- most disappointing: FRANCE (From the outside, the pavilion looked like a pale imitation of the Bird's Nest and inside the exhibit featured black and white photos of Paris only - as if Paris were all there was to see in France!- and excerpts of 1950s French movies! Granted the Chinese have this idea of France as a romantic country and the French didn't want to disappoint them but this could have been a great opportunity to highlight France's strengths and values. Or do the French really not know what these are?)
- best inside and out: CHINA (From the outside that resembled a traditional Chinese structure, to the inside which was richly decorated and exhaustively documented, the Chinese pavilion really impressed me!)

Posted by Evil1 18:35 Archived in China Tagged living_abroad Comments (0)

On holiday!

April 30th, 2010

sunny 13 °C

Yeah! I'm on holiday!!!!!! Woo-hoo! It's been a long time coming! My parents have been in town since last Saturday but I can only take vacation days now. So we're off to Chinese Florida (ie the tropical island of Hainan) tomorrow and then to Shanghai where we're hoping to see the Expo! And hopefully, my parents won't drive me too crazy and I'll come back from my break rested and energized!!!

Posted by Evil1 21:05 Archived in China Tagged living_abroad Comments (0)

Chinese and the gang

April 27th, 2010

semi-overcast 12 °C

I think we would all agree that Chinese is one of the hardest languages out there. Even if we haven't ventured to learn it, just seeing those little picture thingies that are supposed to represent objects we see but actually look nothing like them, is enough to convince us. Still, ever since I was a child I've had an aversion to people telling me what to do and what not to do. So why should all this noise about Chinese deter me?

I took private lessons when Mike was here and was frustrated with our private tutor's refusal to teach us characters (Mike was grateful for that!). So after Mike left and partly in an effort to occupy my new found free time, I signed up for Chinese lessons at a Korean school in Wudaokou.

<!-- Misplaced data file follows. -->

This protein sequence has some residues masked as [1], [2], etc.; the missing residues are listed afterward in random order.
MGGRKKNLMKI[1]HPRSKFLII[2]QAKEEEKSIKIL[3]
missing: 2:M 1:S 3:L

How is it? Both frustrating and fun. Frustrating because of the uncountable "hanzi" (Chinese characters) that we have to learn each week and that just won't sink into my brain; because of the irritating apple polishers who are false beginners and should be in another course; and finally because of the amount of work our teacher expects from us. (I don't care how many times she says "Chinese characters love you", that won't make me remember them any better!). And fun because of the cool people in the class. Like Darrin, the British bloke with the infectious laugh. Or the teacher who compliments us regularly in Chinese, only to remind us that it was "just an example" of how to use that particular language structure!

But more than anything, these Chinese lessons are really starting to pay off. I felt immense pride two weeks ago when I used my newly learned vocab to inquire about where and when to pay my water bill. It when something like this:

Me: Ni zhidao shenme difang wo keyi jiao wode shui fei?
Lobby guy: something something zai zher.
Me: Wo xianzai keyi jiao ma?
Lobby guy: Bu keyi
Me: Xingshiji?
Lobby: Xingshilio
Me: Wo bu keyi, zhomo wo gongzuo

... etc, etc. But I don't want to brag!

Posted by Evil1 07:33 Archived in China Tagged living_abroad Comments (0)

Another one bites the dust

April 16th, 2010

overcast 9 °C

My colleagues are like my family. Given the language barrier (in spite of my best efforts, Chinese just isn't the type of language you can gain fluency in in 6 months!) and our work schedule (Thursday through Monday), my colleagues have been my most logical source of friends. Not to mention, 3 of them are also members of my gym and 2 of them live in my apartment building, so I was bound to bond with them! Sure, I've met some wonderful people volunteering and some hilarious folks in Chinese lessons (more on them another time, I promise!) but I've yet to establish the same camaraderie with these people as I have with my colleagues!

So now, here comes the time for yet another desertion! After Danielle, the bubbly South African and Nick, the distant Brit, it's now Beverly's turn to take a bow. The alpha female of the group, the gossip queen with a positive outlook and friendly demeanor is leaving. She's returning to the United States to finish her online masters degree and pursue middle school teaching. May 31st is her last day and when she announced this yesterday, everyone's mood changed. As if she'd just announced we'd all been fired. The gang went out for drinks last night but I passed. Beverly's announcement made me realize what I'd been sweeping under the carpet for a while: what am I going to do next? This job is so taxing and transitory. What will I do back in France? Do I also want to pursue a graduate degree? Will I still want to teach? These questions have been floating in my mind for a while and I hope Beverly's announcement will finally force me to answer them!

Posted by Evil1 20:35 Archived in China Tagged living_abroad Comments (0)